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DENVER, CO - APRIL 25:  Kenyon Martin #4 of the Denver Nuggets awaits a free throw against the Oklahoma City Thunder in Game Four of the Western Conference Quarterfinals in the 2011 NBA Playoffs on April 24, 2011 at the Pepsi Center in Denver, Colorado. The Nuggets defeated the Thunder 104-101 to stay alive as the Thunder lead the series 3-1 over the Nuggets. NOTE TO USER: User expressly acknowledges and agrees that, by downloading and or using this photograph, User is consenting to the terms and conditions of the Getty Images License Agreement.  (Photo by Doug Pensinger/Getty Images) Doug Pensinger/Getty Images

At this point, there are several hundred million users who can vouch that life would be a little less awesome without Twitter.

For what it’s worth, many of those same users will vouch that following professional athletes on Twitter is one of the main attractions of using it. It’s just plain fun to know what your favorite athletes are thinking or doing at any given moment.

The problem is that pro athletes are just like the rest of us. And not all of their thoughts are nice thoughts.

For example, check out this recent tweet from former New Jersey Nets and Denver Nuggets forward Kenyon Martin:

Martintweet_original

Now, the first question that comes to mind when you see something like this is whether or not it was actually Martin who said it. That’s a question that is oftentimes answered by the magical blue check mark of verification, and Martin’s account does bear one of those.

So, unless his Twitter account was hacked, the answer is yes, Martin said it.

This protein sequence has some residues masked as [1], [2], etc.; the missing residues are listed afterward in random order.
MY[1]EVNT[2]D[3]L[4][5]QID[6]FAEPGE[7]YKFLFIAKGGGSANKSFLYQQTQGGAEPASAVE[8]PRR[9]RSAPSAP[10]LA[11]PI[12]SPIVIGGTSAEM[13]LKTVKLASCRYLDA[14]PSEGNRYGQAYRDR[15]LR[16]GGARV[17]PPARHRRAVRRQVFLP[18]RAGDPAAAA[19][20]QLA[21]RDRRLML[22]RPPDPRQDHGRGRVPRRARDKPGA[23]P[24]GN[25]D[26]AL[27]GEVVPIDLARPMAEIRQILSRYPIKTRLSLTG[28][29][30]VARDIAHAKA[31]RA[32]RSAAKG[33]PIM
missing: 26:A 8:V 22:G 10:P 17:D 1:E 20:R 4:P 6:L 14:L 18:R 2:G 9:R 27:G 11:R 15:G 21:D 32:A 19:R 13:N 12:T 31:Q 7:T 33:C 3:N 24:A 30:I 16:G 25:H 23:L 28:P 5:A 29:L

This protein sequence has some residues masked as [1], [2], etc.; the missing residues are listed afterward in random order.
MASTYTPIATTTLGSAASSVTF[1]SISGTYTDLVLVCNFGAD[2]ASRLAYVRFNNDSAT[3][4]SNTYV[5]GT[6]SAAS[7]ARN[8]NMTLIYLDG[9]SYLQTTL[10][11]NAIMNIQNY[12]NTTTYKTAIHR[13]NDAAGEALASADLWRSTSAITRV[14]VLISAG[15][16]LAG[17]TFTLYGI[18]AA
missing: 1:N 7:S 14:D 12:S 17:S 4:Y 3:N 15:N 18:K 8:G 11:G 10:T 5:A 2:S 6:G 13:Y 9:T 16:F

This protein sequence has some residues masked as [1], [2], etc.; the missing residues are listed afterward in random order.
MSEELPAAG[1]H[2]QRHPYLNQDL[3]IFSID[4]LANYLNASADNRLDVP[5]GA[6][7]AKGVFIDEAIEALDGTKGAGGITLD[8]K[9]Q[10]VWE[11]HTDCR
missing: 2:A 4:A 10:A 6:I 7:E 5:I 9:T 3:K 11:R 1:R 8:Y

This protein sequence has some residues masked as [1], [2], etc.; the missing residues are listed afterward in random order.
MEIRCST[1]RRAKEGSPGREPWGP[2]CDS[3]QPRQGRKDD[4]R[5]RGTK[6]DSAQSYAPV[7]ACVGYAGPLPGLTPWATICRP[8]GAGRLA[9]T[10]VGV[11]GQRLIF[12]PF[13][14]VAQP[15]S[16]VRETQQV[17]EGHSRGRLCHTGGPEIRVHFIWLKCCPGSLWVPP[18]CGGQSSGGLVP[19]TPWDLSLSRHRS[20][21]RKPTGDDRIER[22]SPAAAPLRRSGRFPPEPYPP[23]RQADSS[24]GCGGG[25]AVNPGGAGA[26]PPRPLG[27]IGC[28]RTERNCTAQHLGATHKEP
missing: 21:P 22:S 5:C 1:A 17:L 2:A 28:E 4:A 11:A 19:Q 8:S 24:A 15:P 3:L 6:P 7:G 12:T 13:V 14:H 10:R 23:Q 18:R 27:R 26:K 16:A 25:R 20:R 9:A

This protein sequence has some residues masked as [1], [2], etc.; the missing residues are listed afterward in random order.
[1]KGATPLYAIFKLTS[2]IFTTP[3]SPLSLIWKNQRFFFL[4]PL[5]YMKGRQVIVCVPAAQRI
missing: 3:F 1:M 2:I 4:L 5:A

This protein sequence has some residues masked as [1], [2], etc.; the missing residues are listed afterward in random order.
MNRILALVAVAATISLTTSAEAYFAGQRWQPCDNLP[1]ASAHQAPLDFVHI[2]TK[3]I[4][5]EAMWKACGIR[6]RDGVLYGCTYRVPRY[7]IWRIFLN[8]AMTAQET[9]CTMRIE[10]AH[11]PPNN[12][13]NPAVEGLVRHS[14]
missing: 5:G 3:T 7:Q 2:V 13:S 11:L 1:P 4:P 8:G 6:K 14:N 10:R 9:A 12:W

A quick look at Martin’s timeline will reveal why he said it. He’s clearly a guy who attracts a lot of negative tweets from people who apparently are not big fans of his. From the look of things, he doesn’t mind responding to these people directly.

My guess is that he must have gotten tired of doing that, so he instead composed the above tweet in an effort to tell all the haters off at once.

If you’re new to Twitter, it’s not uncommon for athletes to address the haters in this fashion. The difference is that most of them choose to do so a little more delicately than Martin.

There are two reactions people are going to have to this. One, is to label Martin an idiot, which is justifiable, and the other is to lump him in with all the other athlete tweeters and label them all idiots.

This is not quite fair, but one can see why some people would be willing to do it. Athletes aren’t the only celebrities who cause trouble on Twitter, but they do seem to do it a lot. Numerous athletes have tweeted things they shouldn’t have, and these tweets have led to a few notable media firestorms.

The problem is that the tweets that cause these firestorms overshadow all the other tweets that come from our favorite athletes, the vast majority of which are positive. Thus, what we have are a select few troublemakers ruining it for everyone else.

To give you an example, people might just notice Martin telling haters to die of AIDS before they notice the “LET US PLAY” grassroots campaign that is going on among other basketball players. That was started by Derek Fisher this morning, and it has been snowballing ever since.

If people do see Martin’s tweet before they see any of those, their view of the NBA is going to be considerably more negative.

Obviously, that’s not a good thing, and that’s a damn shame.

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